While the intermediate coupling plate 14 may be flat, for compactness, legs 14A are provided so that the plate 14 is channel shaped. Thus, leaf springs 12 and 13 may be generally parallel to the legs 14 and connected to the lower ends thereof.

In accordance with a second embodiment of the invention shown in FIG. 2, the work holder stage 80 includes a work piece mounting plate 110 and a stationary base plate 111. Again, it will be understood that the term stationary is a relative term since the base plate may be connected to some form of carrier which can move the work holder stage into and out of position at a work station. Leaf springs 112 and 113 are located on opposite sides of the stage 80 with one end of each spring attached to the sides of the work piece mounting plate 110. The other ends of the springs 112, 113 are attached to opposite sides of an intermediate coupling plate 114.

Similarly, the leaf springs 115 and 116 are located with one of the pair on each of the other opposite sides of the stage 80 and hence are perpendicularly oriented with respect to leaf springs 112 and 113. One end of each of the leaf springs 112, 113 is attached to the intermediate coupling plate 114; the other end is connected to base plate 111.

Again, suitable means 17 and 18 are provided to move the work piece mounting plate in the X and Y directions, respectively. The force of means 17 will cause flexure of leaf springs 115 and 116 and hence movement of the work holder mounting plate (together with the intermediate coupling plate) in the X direction. The force of means 18 effects flexure of springs 112 and 113 and movement in the Y direction. Thus, any work piece may be readily aligned in the X and Y directions. Thus, the compactness of the work holder is preserved by mounting the coupling plate below the base plate.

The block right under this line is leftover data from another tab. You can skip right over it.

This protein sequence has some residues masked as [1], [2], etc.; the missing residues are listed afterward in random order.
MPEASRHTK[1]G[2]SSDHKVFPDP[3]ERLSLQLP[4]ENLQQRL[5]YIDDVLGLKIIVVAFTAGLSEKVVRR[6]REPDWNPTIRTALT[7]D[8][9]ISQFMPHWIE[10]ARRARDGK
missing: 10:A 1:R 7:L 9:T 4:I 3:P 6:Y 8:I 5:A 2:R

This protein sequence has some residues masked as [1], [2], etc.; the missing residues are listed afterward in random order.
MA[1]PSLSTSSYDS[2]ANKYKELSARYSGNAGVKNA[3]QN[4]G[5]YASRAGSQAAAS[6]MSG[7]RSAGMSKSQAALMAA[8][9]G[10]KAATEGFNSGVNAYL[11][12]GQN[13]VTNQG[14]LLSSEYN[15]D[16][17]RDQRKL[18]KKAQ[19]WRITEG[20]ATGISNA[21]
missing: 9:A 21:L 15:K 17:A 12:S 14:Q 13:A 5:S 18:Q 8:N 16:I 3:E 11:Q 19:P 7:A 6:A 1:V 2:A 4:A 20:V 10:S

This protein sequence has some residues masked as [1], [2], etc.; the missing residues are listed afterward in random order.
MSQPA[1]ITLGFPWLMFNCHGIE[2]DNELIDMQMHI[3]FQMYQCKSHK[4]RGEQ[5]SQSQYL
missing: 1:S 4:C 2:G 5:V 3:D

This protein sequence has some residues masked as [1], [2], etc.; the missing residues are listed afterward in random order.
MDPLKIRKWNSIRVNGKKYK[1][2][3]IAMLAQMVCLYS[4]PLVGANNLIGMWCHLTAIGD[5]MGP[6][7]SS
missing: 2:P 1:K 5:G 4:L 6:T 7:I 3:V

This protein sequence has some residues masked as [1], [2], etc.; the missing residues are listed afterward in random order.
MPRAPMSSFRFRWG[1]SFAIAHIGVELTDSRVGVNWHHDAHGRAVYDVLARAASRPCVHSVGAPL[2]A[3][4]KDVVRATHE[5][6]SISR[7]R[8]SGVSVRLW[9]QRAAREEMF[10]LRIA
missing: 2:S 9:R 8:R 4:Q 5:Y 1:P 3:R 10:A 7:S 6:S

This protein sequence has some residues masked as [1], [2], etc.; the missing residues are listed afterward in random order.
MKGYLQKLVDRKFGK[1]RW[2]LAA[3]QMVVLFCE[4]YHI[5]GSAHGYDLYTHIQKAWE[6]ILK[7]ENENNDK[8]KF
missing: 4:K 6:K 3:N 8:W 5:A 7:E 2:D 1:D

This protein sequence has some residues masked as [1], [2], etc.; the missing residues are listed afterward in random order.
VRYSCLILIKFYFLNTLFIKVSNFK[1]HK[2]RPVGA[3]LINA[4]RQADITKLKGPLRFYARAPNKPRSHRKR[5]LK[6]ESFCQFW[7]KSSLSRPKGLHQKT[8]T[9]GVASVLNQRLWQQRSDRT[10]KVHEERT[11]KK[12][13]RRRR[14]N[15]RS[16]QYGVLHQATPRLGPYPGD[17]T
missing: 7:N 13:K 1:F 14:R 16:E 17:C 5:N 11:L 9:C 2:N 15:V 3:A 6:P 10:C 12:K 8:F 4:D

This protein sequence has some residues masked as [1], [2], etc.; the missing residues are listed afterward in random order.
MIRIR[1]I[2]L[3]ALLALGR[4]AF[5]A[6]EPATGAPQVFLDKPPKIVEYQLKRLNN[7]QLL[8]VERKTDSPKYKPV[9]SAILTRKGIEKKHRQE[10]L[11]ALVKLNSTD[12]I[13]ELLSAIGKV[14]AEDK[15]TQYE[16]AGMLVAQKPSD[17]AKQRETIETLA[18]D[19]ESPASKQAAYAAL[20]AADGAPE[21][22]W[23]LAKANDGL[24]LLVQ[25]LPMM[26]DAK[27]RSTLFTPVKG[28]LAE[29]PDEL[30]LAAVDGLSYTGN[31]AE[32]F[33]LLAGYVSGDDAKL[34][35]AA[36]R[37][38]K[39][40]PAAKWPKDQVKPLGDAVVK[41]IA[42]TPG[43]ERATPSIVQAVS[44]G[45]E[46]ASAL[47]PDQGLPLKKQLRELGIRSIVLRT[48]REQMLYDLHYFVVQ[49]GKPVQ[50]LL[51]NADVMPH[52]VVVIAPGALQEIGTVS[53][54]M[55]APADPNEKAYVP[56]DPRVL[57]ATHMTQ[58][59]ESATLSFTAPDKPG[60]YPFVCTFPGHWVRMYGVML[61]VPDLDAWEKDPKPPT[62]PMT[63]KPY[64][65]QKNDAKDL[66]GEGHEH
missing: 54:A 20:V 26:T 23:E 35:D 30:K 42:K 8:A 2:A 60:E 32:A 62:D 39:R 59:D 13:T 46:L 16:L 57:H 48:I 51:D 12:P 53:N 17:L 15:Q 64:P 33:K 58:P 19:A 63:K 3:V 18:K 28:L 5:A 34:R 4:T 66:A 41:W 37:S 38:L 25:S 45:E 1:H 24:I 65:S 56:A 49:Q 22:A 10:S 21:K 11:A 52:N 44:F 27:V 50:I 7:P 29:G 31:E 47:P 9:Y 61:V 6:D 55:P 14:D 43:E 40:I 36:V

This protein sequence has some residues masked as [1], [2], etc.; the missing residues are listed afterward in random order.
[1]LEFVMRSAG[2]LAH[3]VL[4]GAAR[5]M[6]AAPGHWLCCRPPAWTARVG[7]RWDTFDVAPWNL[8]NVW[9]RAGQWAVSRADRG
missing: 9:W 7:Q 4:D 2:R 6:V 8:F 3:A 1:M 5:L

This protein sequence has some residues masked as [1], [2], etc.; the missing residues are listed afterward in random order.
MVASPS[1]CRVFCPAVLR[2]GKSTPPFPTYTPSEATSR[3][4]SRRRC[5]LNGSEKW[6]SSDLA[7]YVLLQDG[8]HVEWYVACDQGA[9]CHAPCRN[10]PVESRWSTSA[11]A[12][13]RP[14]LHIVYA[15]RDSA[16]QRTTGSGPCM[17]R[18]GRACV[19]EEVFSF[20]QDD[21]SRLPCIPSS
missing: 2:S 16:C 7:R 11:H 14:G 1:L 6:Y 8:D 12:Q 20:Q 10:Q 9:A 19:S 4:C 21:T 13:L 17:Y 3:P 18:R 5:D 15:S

Patent Citations
Cited PatentFiling datePublication dateApplicantTitle
US3044354 *Aug 10, 1959Jul 17, 1962Zeiss CarlCross-slide table for microscopes
US3870416 *Jan 9, 1974Mar 11, 1975Bell Telephone Labor IncWafer alignment apparatus
Referenced by
Citing PatentFiling datePublication dateApplicantTitle
US4635887 *Jul 5, 1984Jan 13, 1987Martock Design LimitedAdjustable mountings
US4667415 *Nov 29, 1985May 26, 1987Gca CorporationMicrolithographic reticle positioning system
US4682766 *Aug 6, 1985Jul 28, 1987Pace, IncorporatedX-Y-Z rotation positioning system using flexible mountings
US4925139 *Apr 28, 1989May 15, 1990International Business Machines CorporationMechanical stage support for a scanning tunneling microscope
US5523941 *Oct 4, 1994Jun 4, 1996Burton; Gary L.X-Y-theta positioning mechanism
US7316155Oct 23, 2003Jan 8, 2008Asmec Advanced Surface Mechanics GmbhTest table for measuring lateral forces and displacements
EP0195479A2 *Mar 10, 1986Sep 24, 1986Yotaro HatamuraFine positioning device
EP0255247A2 *Jul 6, 1987Feb 3, 1988Hewlett-Packard CompanyHot chuck assembly for integrated circuit wafers
WO2004040265A1 *Oct 23, 2003May 13, 2004Thomas ChudobaTest table for measuring lateral forces and displacements
Classifications
U.S. Classification269/73
International ClassificationB23Q1/36, G01B5/00, G01B5/25
Cooperative ClassificationG01B5/0004, B23Q1/36, G01B5/25
European ClassificationB23Q1/36, G01B5/00B1, G01B5/25